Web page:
Sadiri Joy Tira at Starbucks

Diasporas: People on the Move

Sadiri Joy Tira 28 Aug 2009

I am at Starbucks watching people.  Yes, I “people-watch” at Starbucks.  If you have ever wondered where to meet people from around the world, spend a couple of hours at Starbucks.

I met Ibrahim* at Starbucks.

Ibrahim is a Ph.D. student from Nigeria.  He loves Toronto and the Canadian lifestyle.  Though raised as a Muslim, in Canada he feels free to explore what “the world has to offer.”  Ibrahim is dating Nia, a recent immigrant from the Philippines who works in telecommunications.  On Sundays Nia attends a local Catholic church, because she says there she “feels at home.”  Both Ibrahim and Nia are looking for community in Canada.

I also met Florica* at Starbucks.

Her father is Romanian and her mother a Filipino.  Florica was born in the United States, but she divides her time between her American Ivy League university and her university in the Philippines.  She travels across North America representing her Asian-American Culture Society.  Her boyfriend is an Irish American Catholic.  Florica is constantly researching her roots and has a great desire to connect with both her families in Europe and in Asia.  I think that she is the face of the future.

I met another interesting person at Starbucks – Dr. Albaker.*

Dr. Albaker is a medical specialist living and working in Toronto.

He is very busy, but still takes the time to drop into Starbucks for a regular coffee break.

People are on the Move.  Undeniably.

But what does this mean for local churches?

In this “borderless” world, can you imagine the international ripples if only my Starbucks friends encountered Christians in Canada who have been trained to interact cross-culturally; who share their cross-cultural interests; who have been given strategic evangelism and discipleship tools?  Can you imagine them telling their families about new faith in Jesus Christ?  In turn, can you imagine their families introducing Jesus Christ to an extended network of relatives and friends “back home” including friends who are “people on the move”?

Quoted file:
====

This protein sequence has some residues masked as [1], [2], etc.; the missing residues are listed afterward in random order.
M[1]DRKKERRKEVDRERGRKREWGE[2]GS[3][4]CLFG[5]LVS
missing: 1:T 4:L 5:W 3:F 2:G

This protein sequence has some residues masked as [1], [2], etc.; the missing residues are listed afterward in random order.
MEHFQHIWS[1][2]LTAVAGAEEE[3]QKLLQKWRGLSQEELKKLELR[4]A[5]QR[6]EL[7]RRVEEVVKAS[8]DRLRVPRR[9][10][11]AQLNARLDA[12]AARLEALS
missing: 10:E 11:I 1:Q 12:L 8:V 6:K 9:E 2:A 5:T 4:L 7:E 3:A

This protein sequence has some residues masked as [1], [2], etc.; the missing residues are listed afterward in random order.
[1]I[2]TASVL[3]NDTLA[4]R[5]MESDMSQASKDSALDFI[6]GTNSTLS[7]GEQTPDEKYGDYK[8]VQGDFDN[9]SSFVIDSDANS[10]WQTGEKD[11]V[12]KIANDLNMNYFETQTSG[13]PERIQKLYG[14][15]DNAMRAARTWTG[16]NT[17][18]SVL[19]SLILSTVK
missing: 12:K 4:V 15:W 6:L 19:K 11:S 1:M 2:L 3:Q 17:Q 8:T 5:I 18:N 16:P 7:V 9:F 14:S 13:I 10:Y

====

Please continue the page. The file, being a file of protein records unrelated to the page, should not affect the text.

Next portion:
There are thousands of “people on the move” in Canada.  One need not look further than the local Starbucks to meet Diaspora peoples.  They are studying in our schools, drinking coffee at our cafes, serving our meals at our favourite Sunday restaurants, playing with their kids in our playgrounds, and jogging around the park with us.  They may even be living “next door.”

On the other hand, there are people from “here” moving “there.”  My brother-in-law, Rudy* is a Filipino-American Civil-Engineer, raised in Hawaii, and with the US Navy.  Just recently, he was stationed and deployed to Afghanistan as an engineering instructor.  Imagine how many people he comes in contact with who have the potential of being witnesses for Jesus Christ in a war-torn country.  Imagine if Rudy was trained and equipped with evangelism and discipleship tools.  If Rudy and other Christians “on the move” like him were trained in cross-cultural communication and were effectively debriefed on their hosts’ culture, imagine how they could witness.

People today are on the move!

Now here is the question:

How can we better reach “people on the move”?

  1. Rethink “Diaspora” as part of God’s sovereign design to accomplish His mission ( i.e. Missio Dei).  When we think of Diaspora Missions it cannot be categorized as “Local Ministries” or “Foreign Ministries.”  Rather, it is “GLOCAL” – here and there simultaneously; affirmed and supported equally by word and deed.